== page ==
UPDATE: The bailout is on — a small bailout. The US Department of Agriculture announced on Tuesday, Aug. 23 that it plans to purchase 11 million pounds of surplus cheese for $20 million for food banks and pantries nationwide. The department noted the cheese surplus is at its highest level in 30 years and dairy producers' revenues have dropped 35% over the past two years.
The United States faces a serious problem: a massive cheese glut.
The problem, in short: America has been producing way too much cheese lately, and nobody wants to buy it. More than a billion pounds of excess cheese sits locked away in cold storage, waiting for a buyer.
The chief executive of the National Milk Producers Federation — a group representing the dairy industry — has asked the US government to buy $150 million worth of excess cheese, the Wall Street Journal reported.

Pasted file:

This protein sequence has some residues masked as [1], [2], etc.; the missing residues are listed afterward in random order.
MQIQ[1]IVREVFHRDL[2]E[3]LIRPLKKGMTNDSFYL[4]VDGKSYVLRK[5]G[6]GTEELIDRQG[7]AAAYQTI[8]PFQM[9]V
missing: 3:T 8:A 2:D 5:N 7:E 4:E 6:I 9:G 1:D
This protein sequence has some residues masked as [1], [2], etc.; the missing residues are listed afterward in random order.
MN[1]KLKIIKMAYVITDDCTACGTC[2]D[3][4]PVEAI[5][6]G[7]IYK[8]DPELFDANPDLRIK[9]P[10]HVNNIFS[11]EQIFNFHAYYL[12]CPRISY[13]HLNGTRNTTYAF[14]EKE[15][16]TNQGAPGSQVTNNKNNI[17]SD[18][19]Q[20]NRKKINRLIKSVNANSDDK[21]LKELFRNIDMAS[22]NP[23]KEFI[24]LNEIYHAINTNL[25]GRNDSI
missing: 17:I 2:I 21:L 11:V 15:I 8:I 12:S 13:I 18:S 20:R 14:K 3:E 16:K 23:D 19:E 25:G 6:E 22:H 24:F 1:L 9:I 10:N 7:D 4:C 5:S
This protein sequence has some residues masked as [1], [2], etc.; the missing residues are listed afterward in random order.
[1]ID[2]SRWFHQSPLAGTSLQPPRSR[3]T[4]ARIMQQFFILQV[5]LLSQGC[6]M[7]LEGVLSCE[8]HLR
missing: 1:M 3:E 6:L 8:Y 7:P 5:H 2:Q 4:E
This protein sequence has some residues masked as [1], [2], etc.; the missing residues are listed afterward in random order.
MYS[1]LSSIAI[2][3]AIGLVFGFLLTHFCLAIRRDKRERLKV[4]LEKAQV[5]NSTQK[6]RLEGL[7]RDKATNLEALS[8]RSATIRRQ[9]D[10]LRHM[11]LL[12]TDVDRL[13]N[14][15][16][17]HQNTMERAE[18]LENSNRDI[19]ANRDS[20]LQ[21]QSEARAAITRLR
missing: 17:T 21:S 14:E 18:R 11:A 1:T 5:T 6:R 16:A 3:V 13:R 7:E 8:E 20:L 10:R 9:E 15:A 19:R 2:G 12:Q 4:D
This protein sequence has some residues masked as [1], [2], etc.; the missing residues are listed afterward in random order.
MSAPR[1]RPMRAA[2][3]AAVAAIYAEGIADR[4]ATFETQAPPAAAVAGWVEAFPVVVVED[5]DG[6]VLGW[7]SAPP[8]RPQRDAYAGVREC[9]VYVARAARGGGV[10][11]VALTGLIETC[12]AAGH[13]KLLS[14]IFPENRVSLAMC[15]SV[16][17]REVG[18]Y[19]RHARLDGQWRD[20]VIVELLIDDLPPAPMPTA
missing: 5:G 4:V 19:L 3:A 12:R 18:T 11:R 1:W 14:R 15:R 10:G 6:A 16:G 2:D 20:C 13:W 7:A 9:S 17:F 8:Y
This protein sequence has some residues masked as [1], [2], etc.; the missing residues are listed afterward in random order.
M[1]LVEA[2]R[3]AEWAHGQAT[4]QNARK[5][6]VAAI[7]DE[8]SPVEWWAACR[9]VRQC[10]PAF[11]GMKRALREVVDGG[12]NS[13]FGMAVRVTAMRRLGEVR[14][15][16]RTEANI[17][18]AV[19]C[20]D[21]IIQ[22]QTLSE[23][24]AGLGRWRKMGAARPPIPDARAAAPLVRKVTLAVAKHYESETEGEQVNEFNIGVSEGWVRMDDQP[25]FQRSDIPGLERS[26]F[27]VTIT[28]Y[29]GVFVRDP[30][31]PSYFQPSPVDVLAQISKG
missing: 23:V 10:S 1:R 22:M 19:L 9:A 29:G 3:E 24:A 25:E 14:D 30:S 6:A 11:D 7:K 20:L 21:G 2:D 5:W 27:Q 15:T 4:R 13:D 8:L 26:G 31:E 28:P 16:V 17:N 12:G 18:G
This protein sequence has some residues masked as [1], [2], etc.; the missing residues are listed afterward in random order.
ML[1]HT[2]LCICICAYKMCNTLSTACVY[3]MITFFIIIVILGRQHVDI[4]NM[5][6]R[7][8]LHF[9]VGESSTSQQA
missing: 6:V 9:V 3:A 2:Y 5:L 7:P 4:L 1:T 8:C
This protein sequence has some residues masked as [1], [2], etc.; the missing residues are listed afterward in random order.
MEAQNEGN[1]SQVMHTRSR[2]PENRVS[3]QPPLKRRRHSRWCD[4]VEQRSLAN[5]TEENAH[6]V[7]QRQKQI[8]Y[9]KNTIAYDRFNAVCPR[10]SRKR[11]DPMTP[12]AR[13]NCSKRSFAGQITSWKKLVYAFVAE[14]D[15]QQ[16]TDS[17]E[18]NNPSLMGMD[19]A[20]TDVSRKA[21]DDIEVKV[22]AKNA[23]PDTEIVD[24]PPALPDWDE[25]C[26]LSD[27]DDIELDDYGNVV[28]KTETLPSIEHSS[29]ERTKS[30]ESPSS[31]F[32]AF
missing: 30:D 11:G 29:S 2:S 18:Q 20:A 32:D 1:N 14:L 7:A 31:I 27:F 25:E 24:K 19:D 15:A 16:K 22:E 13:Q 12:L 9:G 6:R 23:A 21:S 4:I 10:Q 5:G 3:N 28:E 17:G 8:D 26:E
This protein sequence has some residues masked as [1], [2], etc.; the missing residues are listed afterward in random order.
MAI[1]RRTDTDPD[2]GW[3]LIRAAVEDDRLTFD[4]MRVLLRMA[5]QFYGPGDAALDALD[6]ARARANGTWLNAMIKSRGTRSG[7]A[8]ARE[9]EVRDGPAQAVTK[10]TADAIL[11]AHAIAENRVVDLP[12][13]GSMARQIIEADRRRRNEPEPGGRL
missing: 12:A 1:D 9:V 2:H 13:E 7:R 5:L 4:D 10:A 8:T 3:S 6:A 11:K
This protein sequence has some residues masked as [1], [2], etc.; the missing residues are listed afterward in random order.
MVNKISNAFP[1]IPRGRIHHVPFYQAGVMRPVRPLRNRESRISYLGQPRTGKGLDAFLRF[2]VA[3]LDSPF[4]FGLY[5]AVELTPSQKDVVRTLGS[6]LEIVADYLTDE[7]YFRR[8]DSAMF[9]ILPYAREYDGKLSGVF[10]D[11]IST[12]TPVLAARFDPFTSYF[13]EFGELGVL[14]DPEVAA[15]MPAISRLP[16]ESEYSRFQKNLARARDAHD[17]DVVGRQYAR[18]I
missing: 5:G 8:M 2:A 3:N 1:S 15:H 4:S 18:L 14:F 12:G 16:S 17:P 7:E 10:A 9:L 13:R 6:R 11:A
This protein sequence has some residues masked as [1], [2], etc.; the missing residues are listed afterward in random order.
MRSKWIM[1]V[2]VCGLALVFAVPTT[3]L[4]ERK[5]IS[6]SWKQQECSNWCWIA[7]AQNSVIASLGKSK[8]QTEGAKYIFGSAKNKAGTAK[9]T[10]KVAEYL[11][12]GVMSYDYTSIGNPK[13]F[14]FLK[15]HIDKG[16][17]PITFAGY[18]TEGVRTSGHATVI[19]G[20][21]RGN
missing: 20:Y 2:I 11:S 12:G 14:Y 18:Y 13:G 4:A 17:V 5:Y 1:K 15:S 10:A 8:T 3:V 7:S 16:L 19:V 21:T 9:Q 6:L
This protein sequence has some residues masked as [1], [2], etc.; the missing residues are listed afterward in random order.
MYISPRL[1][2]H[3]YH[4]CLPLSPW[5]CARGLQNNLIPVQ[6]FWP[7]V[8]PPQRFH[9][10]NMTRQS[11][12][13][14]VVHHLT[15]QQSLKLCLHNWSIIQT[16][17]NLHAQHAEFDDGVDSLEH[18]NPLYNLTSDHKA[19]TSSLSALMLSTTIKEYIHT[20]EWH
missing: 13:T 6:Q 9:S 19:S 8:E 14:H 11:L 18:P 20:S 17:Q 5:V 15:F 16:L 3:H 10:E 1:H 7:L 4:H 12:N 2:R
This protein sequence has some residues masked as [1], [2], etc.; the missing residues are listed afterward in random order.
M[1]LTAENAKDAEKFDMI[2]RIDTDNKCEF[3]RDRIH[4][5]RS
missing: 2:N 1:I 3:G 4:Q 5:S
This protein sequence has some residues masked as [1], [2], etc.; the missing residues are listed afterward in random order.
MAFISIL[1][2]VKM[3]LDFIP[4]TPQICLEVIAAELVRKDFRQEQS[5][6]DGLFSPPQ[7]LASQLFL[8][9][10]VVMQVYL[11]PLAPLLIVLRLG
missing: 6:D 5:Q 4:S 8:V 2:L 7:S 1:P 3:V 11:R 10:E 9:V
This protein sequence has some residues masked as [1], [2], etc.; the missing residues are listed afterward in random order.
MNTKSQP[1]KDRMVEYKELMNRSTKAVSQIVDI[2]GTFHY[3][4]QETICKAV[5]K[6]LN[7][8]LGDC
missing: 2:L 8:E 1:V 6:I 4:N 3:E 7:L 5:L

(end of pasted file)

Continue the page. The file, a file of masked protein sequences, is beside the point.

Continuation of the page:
“Dairy producers here in the United States need assistance,” the federation chief pleaded.
The amount of cheese in cold storage warehouses (the red line) is at a five-year high. For American-style cheese alone, there's more than 750 million pounds in storage.
Meanwhile, the price of milk used to make cheese reached new lows in 2016 (also in red).
Dairy farmers grew their herds two years ago, when milk prices were high. But now, thanks to increased milk production in Europe and a strong US dollar, America's cheese is less appealing overseas, the Journal reported.
The US government buys other agricultural products — including a recent purchase of up to $13 million of wild blueberries — to manage supply.
Good weather and large harvests have also pushed down the price of other commodities, such as beef. Among other things, the results has been a flood of low-cost promotions at fast food chains.